Accelerating Research Software Understandability Through Knowledge Capture
Summary: Research Software is key to understand, reproduce and reuse existing work in many disciplines, ranging from Geosciences to Astronomy or Artificial Intelligence. However, research software is usually difficult to find, reuse, compare and understand due to its disconnected documentation (dispersed in manuals, readme files, web sites, and code comments) and a lack of structured metadata to describe it. These problems affect not only researchers, but also students who aim to compare published findings and policy makers seeking clarity on a scientific result. In this talk I will present the main research challenges and our recent efforts towards facilitating software understanding by automatically capturing Knowledge Graphs from software documentation and code.
Short bio: Dr. Daniel Garijo Verdejo is a Distinguished Researcher at the Ontology Engineering Group of Universidad Politécnica de Madrid (UPM). Previously, he held a Research Computer Scientist position at the Information Sciences Institute of the University of Southern California, in Los Angeles. Daniel’s research activities focus on e-Science and Knowledge Capture, specifically on how to increase the understandability of research software and scientific workflows by creating Knowledge Graph from their documentation and provenance (i.e., steps, outputs, inputs, intermediate results).
For this talk we will use a hybrid approach: In person (Jack Cole, 1.33) and online, via Teams.
If you wish to attend it would be helpful if you could register on eventbrite to let us know if you intend to attend in person or online
Graduating students and their guests are invited to come along and celebrate with a glass of bubbly.
We’re delighted that the world-leading quality of our research has been recognised in the 2021 Research Excellence Framework.
Congratulations to all members of our School!
More Information on CS Ref results can be found on our Research page
Congratulations to David Letham who has been invited to the Gives Back Awards 2022, on behalf of University of St Andrews Charities Campaign.
David is one of the first winners of the making a difference Award. This new Award comes from students and staff who would like to nominate members of staff who have gone the extra mile within St Andrew’s community and beyond. Whether that be stepping up to help others during exceptional times, showing initiative or making a positive impact on the individuals/communities they have worked with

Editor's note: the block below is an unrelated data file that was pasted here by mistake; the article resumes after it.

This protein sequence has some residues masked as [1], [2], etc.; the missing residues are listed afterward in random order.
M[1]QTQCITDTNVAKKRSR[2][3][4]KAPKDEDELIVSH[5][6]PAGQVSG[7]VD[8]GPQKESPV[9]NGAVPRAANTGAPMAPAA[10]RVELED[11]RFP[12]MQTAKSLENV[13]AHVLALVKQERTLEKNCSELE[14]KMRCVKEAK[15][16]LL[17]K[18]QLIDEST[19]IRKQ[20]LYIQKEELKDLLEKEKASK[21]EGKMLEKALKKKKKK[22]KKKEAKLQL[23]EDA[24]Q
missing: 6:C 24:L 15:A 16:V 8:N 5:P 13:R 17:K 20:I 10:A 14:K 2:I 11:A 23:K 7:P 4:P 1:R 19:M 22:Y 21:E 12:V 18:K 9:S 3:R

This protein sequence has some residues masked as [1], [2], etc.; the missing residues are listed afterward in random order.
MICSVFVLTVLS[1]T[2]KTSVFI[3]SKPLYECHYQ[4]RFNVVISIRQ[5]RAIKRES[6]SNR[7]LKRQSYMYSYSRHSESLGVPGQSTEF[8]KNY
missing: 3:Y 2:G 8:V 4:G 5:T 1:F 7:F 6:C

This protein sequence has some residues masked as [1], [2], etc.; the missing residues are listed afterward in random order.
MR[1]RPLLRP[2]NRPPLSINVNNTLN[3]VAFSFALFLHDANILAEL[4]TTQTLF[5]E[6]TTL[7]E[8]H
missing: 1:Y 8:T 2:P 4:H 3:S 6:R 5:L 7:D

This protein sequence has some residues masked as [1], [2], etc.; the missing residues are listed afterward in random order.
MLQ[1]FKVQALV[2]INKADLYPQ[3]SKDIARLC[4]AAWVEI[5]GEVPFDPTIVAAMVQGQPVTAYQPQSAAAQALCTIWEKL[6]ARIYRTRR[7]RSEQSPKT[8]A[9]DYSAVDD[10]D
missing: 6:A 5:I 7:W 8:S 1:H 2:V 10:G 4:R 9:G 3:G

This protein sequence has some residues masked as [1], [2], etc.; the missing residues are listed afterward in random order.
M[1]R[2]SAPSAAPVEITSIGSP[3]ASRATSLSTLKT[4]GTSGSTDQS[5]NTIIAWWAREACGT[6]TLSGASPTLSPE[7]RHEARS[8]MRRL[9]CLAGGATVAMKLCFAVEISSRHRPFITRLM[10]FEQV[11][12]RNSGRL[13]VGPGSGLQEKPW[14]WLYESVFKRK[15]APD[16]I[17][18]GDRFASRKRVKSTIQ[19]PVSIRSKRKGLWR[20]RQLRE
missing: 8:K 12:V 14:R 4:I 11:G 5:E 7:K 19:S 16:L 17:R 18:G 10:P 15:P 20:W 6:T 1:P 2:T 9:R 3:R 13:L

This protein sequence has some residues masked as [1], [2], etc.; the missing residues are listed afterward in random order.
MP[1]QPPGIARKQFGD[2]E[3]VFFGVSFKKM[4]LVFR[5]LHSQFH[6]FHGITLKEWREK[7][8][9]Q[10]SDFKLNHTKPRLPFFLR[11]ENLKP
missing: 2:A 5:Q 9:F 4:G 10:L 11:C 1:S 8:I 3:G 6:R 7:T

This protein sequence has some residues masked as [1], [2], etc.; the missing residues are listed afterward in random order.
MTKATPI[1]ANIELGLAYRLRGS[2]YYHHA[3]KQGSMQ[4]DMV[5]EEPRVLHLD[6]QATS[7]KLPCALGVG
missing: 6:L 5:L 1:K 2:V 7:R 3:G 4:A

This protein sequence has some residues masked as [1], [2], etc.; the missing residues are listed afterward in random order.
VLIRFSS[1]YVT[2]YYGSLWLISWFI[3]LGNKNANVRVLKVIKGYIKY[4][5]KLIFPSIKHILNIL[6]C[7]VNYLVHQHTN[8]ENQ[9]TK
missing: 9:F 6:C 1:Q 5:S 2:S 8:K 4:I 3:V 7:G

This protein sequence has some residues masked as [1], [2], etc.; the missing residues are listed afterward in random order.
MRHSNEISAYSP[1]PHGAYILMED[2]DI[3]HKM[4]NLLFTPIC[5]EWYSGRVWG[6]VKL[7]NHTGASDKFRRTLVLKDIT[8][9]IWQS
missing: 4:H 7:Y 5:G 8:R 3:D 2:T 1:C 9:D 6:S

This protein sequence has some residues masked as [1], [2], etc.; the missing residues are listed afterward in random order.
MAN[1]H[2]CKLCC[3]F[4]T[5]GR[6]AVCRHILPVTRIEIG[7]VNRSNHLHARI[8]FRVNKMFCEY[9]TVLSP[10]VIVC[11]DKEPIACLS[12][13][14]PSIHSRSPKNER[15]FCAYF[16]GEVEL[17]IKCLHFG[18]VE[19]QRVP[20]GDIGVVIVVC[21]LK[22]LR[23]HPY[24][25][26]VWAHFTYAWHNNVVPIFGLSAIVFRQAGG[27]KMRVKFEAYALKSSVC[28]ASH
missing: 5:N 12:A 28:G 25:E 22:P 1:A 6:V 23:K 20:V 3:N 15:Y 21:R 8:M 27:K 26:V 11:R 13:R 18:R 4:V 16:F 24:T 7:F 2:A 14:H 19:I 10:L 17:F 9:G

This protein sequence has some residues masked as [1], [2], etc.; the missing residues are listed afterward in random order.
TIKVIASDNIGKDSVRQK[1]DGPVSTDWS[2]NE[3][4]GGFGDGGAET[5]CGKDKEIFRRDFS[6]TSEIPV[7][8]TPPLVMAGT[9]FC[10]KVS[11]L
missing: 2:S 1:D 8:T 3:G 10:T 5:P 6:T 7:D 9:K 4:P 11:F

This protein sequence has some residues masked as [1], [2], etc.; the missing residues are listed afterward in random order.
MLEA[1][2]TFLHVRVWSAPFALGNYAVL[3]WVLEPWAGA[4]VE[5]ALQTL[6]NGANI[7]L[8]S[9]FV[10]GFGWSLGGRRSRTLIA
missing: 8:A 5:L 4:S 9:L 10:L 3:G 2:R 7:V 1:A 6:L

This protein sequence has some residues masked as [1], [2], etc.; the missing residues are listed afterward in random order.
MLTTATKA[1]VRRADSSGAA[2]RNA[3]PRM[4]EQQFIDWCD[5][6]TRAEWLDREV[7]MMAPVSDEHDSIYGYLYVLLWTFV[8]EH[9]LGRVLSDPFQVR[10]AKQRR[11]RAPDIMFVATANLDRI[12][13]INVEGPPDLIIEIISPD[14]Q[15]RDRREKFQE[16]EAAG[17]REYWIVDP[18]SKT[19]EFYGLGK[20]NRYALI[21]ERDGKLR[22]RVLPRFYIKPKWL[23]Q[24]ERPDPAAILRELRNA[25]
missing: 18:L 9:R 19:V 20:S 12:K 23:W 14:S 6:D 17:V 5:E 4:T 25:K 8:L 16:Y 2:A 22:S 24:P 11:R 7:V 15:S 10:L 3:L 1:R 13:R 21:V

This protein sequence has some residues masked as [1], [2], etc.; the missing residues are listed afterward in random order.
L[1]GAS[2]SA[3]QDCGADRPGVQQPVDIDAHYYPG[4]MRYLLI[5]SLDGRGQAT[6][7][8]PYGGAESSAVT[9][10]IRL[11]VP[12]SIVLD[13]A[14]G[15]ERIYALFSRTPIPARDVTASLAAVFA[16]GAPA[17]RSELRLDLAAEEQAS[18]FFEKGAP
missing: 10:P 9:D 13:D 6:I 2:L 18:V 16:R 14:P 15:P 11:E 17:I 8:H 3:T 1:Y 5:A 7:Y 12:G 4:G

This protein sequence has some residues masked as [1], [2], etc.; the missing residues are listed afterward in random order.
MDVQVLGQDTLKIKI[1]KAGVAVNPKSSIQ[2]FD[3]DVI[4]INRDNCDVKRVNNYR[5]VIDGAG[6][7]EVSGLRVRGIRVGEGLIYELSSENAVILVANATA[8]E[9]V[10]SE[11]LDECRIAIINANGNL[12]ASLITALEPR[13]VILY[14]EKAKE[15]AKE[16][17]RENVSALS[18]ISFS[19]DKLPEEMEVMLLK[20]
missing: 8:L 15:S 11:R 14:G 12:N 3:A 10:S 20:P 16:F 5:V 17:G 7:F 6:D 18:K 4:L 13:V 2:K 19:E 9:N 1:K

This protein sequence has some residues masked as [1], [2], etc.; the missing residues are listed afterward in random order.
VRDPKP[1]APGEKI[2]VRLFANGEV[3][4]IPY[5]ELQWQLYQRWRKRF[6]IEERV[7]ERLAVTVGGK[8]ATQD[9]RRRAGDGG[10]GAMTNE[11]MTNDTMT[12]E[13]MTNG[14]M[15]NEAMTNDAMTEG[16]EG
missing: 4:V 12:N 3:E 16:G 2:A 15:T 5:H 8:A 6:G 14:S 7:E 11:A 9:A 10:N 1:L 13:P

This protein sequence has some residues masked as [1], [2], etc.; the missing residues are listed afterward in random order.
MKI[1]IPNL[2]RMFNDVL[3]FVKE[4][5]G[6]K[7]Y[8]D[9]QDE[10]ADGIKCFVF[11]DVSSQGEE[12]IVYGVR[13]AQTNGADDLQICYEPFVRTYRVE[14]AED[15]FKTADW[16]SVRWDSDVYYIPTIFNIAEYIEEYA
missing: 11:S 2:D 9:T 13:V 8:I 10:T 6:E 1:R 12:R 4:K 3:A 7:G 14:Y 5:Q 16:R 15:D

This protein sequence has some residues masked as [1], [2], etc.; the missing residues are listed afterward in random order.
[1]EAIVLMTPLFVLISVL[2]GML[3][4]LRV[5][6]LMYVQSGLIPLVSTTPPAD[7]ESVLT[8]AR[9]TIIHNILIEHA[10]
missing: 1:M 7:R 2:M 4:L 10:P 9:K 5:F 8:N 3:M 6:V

Enjoy the Ceremony!
We are looking to speak to further education students of all disciplines.
We want to understand what students want to know about personal cyber security and how they want to learn it. To participate, you must be 16 or over and based at college, not at school, and willing to take part in an interview about this. Sessions will last a maximum of 30-40 minutes, held on Microsoft Teams. Participants will be offered a £8 voucher for their time and contributions.
If you are interested, please get in contact using the details below. You will then be given a Participant Information Sheet with further details of our research and have the opportunity to ask questions, before being asked whether you consent to participate.
Amy Hunt – firstname.lastname@example.org
This study is being conducted as part of a research study in the School of Computer Science at the University of St Andrews. The researchers are Dr Jean Carletta, Kevin Doherty, Amy Hunt, and Molly Wilson.
SISCO Conference, 5 & 6 February
Ian Gent, Chris Jefferson and Simon Dobson are all presenting at the SISCO conference this weekend. There will be social and networking events which include free food in the medicine cafeteria. We think that these will be nice opportunities for all students, speakers and staff to get to know one other.
You are all invited to these events, both on Saturday and Sunday.
You can get your free tickets to attend and further information on their Facebook page
As part of the schools Distinguished Lecture Series we look forward to welcoming Prof. Giovanna Di Marzo Serugendo on Tuesday 9 November.
Prof. Giovanna Di Marzo Serugendo received her Ph.D. in Software Engineering from the Swiss Federal Institute of Technology in Lausanne (EPFL) in 1999. After spending two years at CERN (the European Center for Nuclear Research) and 5 years in the UK as Lecturer, she became full professor at the University of Geneva in 2010. Since 2016, she is the Director of the Computer Science Center of the University of Geneva, Switzerland. She has been nominated in 2018 among the 100 digital shapers in Switzerland. Her research interests relate to the engineering of decentralised software with self-organising and emergent behaviour. This involves studying natural systems, designing and developing artificial collective systems, and verifying reliability and trustworthiness of those systems. Giovanna co-founded the IEEE International Conference on Self-Adaptive and Self-Organising Systems (SASO) and the ACM Transactions on Autonomous Adaptive Systems (TAAS), for which she served as EiC from 2005 to 2011.
This event will be held on Teams with further details to follow.